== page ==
When I was young, Ikea was not yet a presence in the Netherlands. So then it was Dutch, not Swedish, designers who determined the character of Dutch interiors. Much of this Dutch interior design was triggered by social developments.
For a very long time, everyone who could afford it had domestic staff. Those who lived in a large house or castle, such as Downton Abbey, had a whole army of servants. But many much smaller households could afford at least one resident servant.
Working as a domestic servant was not always pleasant. You did have board and lodging, but the pay was poor. And apart from one free afternoon a week, you had to be available at all times.
By the end of the 19th century, factories and shops were providing many other opportunities for young women to earn money. There they had fixed working hours and they got a better salary. A shortage of domestic servants was the result, to the distress of many households.
Until the early decades of the twentieth century domestic work was very labour-intensive. Of course, there were hardly any (electrical) tools so the household staff had to do lots of sweeping, polishing, washing clothes and linens by hand, scrubbing pots and pans and lugging coal. That is why the lack of servants stimulated research into running the household more efficiently
In 1912, the Dutch Association of Housewives (Nederlandse Vereniging van Huisvrouwen – NVVH) was founded, an organization with several research committees. In the twenties and thirties they looked at entryways, living rooms, bathrooms, toilets, staircases, waste disposal, bicycle storage, stoves and hot water facilities.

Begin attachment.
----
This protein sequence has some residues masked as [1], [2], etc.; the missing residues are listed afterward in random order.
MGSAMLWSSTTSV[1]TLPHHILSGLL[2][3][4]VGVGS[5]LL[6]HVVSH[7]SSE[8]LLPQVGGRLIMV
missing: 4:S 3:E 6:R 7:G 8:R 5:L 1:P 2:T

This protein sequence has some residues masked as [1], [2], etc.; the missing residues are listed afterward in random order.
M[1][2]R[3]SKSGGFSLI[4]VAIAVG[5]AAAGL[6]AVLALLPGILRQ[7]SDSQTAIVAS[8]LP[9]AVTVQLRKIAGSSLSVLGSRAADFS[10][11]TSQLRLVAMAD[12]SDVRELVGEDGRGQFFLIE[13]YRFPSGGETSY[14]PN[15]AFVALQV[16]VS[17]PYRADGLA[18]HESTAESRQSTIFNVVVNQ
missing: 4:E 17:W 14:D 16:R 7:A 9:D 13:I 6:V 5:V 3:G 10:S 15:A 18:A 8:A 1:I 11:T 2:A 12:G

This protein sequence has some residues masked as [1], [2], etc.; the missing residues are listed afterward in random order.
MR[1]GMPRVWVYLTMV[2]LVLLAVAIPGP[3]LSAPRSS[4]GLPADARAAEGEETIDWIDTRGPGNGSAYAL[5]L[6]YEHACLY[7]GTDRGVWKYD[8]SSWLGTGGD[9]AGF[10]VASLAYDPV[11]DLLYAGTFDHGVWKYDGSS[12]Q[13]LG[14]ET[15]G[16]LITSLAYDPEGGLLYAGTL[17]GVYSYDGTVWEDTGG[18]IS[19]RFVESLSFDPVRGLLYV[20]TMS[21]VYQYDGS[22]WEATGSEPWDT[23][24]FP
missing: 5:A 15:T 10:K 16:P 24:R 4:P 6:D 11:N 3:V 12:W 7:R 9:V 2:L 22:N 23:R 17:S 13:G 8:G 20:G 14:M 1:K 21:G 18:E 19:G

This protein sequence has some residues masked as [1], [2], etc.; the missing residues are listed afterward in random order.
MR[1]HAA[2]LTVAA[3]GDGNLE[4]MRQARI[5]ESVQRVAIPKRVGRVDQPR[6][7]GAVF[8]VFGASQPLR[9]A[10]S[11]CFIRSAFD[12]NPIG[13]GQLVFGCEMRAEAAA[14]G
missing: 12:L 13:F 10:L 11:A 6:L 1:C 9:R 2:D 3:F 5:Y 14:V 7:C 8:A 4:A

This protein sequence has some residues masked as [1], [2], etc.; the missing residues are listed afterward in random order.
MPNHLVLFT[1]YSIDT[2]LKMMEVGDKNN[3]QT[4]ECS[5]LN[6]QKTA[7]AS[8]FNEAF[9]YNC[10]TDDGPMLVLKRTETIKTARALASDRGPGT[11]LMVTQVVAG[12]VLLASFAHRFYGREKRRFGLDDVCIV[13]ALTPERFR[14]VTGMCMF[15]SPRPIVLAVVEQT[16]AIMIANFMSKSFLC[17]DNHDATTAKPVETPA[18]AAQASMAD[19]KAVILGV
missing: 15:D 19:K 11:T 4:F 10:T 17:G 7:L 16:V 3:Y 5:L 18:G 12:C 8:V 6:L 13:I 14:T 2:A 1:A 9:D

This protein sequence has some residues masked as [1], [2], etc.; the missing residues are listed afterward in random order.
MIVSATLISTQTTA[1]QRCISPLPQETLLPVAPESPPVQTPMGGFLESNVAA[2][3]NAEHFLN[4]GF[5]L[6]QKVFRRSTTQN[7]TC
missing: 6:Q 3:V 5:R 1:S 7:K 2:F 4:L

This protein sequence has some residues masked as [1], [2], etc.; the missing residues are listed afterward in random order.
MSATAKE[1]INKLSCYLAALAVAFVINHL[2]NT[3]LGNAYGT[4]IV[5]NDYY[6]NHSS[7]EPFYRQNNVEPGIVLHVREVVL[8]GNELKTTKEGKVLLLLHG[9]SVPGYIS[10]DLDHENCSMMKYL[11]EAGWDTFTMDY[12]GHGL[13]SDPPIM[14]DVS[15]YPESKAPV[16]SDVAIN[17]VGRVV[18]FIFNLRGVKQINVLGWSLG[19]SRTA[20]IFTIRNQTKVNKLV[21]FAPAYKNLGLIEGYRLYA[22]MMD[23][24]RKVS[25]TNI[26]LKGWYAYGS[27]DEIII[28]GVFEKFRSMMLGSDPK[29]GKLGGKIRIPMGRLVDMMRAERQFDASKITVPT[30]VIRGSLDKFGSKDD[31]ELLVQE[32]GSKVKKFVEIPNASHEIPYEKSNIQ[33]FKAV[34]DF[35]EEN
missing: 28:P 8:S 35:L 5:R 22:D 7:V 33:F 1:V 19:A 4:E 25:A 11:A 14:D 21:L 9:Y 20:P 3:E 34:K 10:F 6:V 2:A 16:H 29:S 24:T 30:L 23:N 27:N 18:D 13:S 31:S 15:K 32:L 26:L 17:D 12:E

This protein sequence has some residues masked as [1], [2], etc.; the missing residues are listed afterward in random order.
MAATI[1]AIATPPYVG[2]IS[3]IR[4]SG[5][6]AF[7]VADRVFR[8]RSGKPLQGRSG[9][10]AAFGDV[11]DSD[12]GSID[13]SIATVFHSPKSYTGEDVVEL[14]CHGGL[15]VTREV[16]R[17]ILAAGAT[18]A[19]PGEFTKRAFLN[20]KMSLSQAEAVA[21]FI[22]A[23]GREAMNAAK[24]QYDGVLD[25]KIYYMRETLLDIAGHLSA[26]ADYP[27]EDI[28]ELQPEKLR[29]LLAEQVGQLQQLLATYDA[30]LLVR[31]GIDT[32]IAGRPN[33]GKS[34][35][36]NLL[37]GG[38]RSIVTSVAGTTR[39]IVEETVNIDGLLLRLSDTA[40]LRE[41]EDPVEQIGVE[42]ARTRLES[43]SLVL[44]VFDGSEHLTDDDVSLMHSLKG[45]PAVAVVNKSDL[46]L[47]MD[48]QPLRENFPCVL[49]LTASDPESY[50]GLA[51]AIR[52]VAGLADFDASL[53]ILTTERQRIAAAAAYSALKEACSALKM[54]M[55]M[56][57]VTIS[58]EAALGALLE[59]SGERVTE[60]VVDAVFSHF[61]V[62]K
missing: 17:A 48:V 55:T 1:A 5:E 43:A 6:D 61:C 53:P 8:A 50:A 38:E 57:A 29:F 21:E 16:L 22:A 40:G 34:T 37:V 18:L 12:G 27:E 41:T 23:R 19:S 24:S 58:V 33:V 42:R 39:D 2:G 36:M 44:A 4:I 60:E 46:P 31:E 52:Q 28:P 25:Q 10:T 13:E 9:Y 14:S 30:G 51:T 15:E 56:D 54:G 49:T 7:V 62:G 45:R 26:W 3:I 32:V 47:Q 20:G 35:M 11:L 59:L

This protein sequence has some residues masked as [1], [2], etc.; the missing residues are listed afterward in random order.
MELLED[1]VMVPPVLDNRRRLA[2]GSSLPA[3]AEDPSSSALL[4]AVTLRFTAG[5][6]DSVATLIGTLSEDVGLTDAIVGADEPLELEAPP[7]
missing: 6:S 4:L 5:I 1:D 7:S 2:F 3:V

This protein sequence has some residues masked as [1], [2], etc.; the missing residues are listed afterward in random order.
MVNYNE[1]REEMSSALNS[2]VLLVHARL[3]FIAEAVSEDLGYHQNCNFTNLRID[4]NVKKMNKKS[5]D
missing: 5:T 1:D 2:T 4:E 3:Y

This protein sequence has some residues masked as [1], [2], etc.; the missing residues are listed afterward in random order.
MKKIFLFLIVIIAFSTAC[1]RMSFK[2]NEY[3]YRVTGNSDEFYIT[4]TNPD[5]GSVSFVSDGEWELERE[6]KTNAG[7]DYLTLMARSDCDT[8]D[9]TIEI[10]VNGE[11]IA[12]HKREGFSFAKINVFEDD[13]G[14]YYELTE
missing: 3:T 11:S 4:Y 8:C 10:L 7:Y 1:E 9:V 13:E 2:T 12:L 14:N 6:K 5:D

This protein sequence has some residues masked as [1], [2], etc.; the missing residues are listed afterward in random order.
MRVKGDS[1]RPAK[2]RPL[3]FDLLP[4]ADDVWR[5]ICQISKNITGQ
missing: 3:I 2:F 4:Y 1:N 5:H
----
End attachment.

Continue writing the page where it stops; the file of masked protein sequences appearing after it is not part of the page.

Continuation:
The The Hague branche of the NVVH focused its attention on the kitchen: ‘The kitchen is an important part of the house, it is the main work environment of the housewife. The daily care of the meals, i.e. preparing, serving and clearing away, demands a lot of time and attention, which cannot be withheld with impunity. For poorly cared for, unpleasant, meals break up the family ties’.
In Germany there was much experimentation with kitchens consisting of separate parts and with a floor plan in which the housewife would not have to walk so much. The NVVH committee had this design made into a version that was suitable for the Dutch middle-class house.
The Bruynzeel Kitchen
All the experiments and ideas for an efficient kitchen eventually came together in the Bruynzeel kitchen from 1938. Bruynzeel is the name of a well known kitchen manufacturer.
This kitchen, designed by Piet Zwart, consisted of a kit of standard elements with which a kitchen could be put together to suit the home and the layout of the kitchen.
The Bruynzeel kitchen had all sorts of conveniences. For example, there was an extendable shelf to which you could also attach a meat grinder. This was no small convenience, because prior to WWII housewives groundtheir own minced meat. After the war butchers introduced ‘Woensdag Gehaktdag’ (‘Wednesday mincemeat day’), meaning that on Wednesday ‘gehakt’ was sold with a discount.